I drank because I was maladjusted to life, and to a certain extent I still am. So are you. Life’s not entirely comfy for anyone, no matter how selfish or spiritual, because we constantly bump up against a reality that doesn’t suit our expectations. Even Kim Jong-un, supreme leader of North Korea who can send any annoying person to prison with a snap of his fingers, probably has a list of reasons to be pissed at the end of each day. The Dalai Lama, when I heard him speak, told about a fussy toddler on the plane whose mother kept trailing her up and down the aisle until he reflected, “I’m the Dalai Lama, and this woman has more patience than I do!”
One solution is to drink. Drinking doesn’t change the world, but it dulls our reactions to it, granting us a temporary peace. But notice that it’s our reactions to life, not life itself, that cause us pain. And to go even further, what I called “life” by the end of my drinking was a conception thoroughly skewed by my distorted thinking.
I once worked with a sponsee who kept relapsing because she “needed to take the edge off.” What was this “edge?” I would ask her. Together we worked out a definition as “tension that mounts incrementally as I am untrue to myself.” She felt her job forced her to simulate relationships and attitudes she did not really have, but rather than examining her reactions to people and situations, she A) suffered then B) medicated.
For me to react authentically in life, I have to know who I am and what I’m feeling – a feat easier said than done for a codependent adult child of an alcoholic. (How do codependents greet each other? “Hi! How am I?”) Hiking alone is, for me, one of the most powerful ways to arrive at this knowledge – especially longer thru-hikes that entail a week or so on the trail. In 2012 I did the Wonderland Trail, about 100 miles and 22K’ of climbing/descending, and in 2013, still recovering from radiation treatment, I did a section of the Pacific Crest Trail (PCT) covering 75 miles and 16K’ of climbing/descending. Hiking alone, the only interactions are between you and “nature,” people who’ve made or walked the trail before you, and the present-day hikers you meet. Many, many hours are spent in your own company. Incredible beauties are witnessed. Countless decisions are made. And each day brings a few hazards that call for courage.
The first days, in my case, are about purging. On Rainier, I found myself crying for two days. My boyfriend, who had taught me nearly every trail skill I knew, and I were broken up at the time. But beyond that, I was coming to terms with the passing of youthful illusions that life stretches on and on. How did I, Louisa, get to be 52? Who was this lined, graying woman I’d become? On the PCT, I expected tears again, but instead met with fear. I’d begun by traversing Stevens Pass ski resort, and when the trail dropped from there into woods and rounded a hillside to a wholly new vista of indifferent, towering mountains through which I would pass, I got scared. “What the fuck am I doing?!” I thought. “What if a bear comes? Mountain lion? Rapist? What if I fall and no one even knows?” It took me a day or two to realize my deepest fears centered around cancer. It had struck me, it seemed, out of nowhere, threatening everything I love, forcing me through a prolonged nightmare of treatment from which there was no escape.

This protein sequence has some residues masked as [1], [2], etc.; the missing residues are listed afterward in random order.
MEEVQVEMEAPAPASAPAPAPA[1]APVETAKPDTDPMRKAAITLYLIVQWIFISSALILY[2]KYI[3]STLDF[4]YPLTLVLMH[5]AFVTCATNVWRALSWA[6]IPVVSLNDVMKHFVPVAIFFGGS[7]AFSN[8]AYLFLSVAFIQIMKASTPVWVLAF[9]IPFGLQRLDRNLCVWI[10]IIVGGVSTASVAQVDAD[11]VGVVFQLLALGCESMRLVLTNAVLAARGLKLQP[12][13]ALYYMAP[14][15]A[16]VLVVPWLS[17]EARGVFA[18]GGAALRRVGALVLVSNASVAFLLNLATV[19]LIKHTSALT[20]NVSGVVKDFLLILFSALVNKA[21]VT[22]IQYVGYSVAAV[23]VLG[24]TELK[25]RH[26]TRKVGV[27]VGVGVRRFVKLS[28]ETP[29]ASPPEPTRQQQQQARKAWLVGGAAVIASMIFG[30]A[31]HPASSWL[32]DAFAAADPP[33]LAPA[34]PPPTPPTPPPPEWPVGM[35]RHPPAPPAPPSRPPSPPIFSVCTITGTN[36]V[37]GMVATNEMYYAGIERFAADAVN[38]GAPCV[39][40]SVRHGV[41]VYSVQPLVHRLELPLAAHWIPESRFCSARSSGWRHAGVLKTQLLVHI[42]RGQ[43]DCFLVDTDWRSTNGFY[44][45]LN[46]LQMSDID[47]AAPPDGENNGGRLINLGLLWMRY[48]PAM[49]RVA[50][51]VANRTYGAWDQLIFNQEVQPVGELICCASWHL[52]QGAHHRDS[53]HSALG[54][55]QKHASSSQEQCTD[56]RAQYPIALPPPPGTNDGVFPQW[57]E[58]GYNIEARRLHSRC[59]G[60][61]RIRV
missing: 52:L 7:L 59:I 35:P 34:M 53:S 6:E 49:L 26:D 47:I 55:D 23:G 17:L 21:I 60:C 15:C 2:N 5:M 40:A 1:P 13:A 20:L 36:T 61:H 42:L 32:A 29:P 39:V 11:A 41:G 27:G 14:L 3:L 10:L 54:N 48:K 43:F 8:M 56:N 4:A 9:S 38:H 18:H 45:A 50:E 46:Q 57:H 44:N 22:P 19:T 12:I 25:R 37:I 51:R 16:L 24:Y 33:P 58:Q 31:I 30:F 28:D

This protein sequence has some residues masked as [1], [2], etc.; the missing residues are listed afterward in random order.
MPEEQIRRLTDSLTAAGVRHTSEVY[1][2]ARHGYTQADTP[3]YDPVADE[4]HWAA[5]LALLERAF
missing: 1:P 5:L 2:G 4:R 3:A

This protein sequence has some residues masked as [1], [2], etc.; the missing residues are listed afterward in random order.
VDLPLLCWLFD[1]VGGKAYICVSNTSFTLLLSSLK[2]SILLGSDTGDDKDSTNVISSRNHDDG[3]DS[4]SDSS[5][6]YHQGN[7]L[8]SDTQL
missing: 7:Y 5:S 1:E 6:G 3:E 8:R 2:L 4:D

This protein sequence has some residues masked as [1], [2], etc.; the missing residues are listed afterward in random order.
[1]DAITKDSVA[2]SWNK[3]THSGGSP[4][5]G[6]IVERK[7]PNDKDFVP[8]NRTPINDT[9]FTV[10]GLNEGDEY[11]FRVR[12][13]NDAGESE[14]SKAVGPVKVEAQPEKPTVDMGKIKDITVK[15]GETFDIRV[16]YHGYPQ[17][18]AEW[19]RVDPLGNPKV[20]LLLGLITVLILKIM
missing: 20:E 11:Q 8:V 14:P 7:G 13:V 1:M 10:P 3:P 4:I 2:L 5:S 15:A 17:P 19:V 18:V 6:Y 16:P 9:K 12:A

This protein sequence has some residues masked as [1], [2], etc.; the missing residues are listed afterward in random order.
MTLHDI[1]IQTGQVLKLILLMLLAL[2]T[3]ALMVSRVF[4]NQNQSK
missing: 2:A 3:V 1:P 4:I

In both cases, I had nowhere to run from these feelings. I had to walk in their company, trudge in their muck until I truly got to know them. In both cases, I came out on the other side to delight in a freedom so airy and light, I can’t possibly describe it. The grief for all I’d lost turned to gratitude for the immense wealth I still had – these stunningly gorgeous surroundings plus the strength and know-how to travel though them. The fear of cancer and all other scariness turned into a reconciliation with god. Cancer happens, but I could choose to love all the cells on my team striving to protect me from it, and the many generations of medical experts all working to cure people. I would choose to put my trust in goodness.
There’s nothing cozier than your own little camp, bedding down in your own tidy one-bitch tent, when you know what you’re doing. You look at the map and see what’s coming up tomorrow. Few moments are more empowering than, after passing warning signs of a high creek or a trail damaged by landslide, you gather your gumption and do what you need to. Amid the roar of rushing water you choose your stepping rocks with care, plant your trekking pole and orient your balance to push off toward the next stance until, somehow, you’re across. Or refusing to look down on the now tiny creek that wends far below, you focus on the narrow strip of trail that remains and keep moving. Once you’ve passed these obstacles, they’re behind you. Damn right, they are! You don’t look back and analyze; your attention, buoyed by accomplishment, is all for what’s to come.
Finally, on both trips, I acquired an unexpected companion – both young men who loved the wilderness and had cobbled together from REI displays an idea of what they needed to get through it. How could my pack be that small? Why was I not wearing boots? Why no Mountain House food pouches? They asked to hike with me a few days and bombarded me with questions. In each case, I developed love for a total stranger – one a butler to the most glamorous movie star couple alive, the other a Taiwanese Christian Electrical Engineer – sharing a grubby, spontaneous sincerity unimaginable in normal life.
The moral is that if I can practice all these skills on a daily basis – know what’s really going on with me, take each challenge as it comes, and love others by sharing whatever I have to offer – I am in tune with life. And for as long as that is true, I will not develop an “edge” I need to “take off” by self-medicating. There are ways to be free within the confines of our own skin.
Emerald Ridge, Wonderland Trail 2012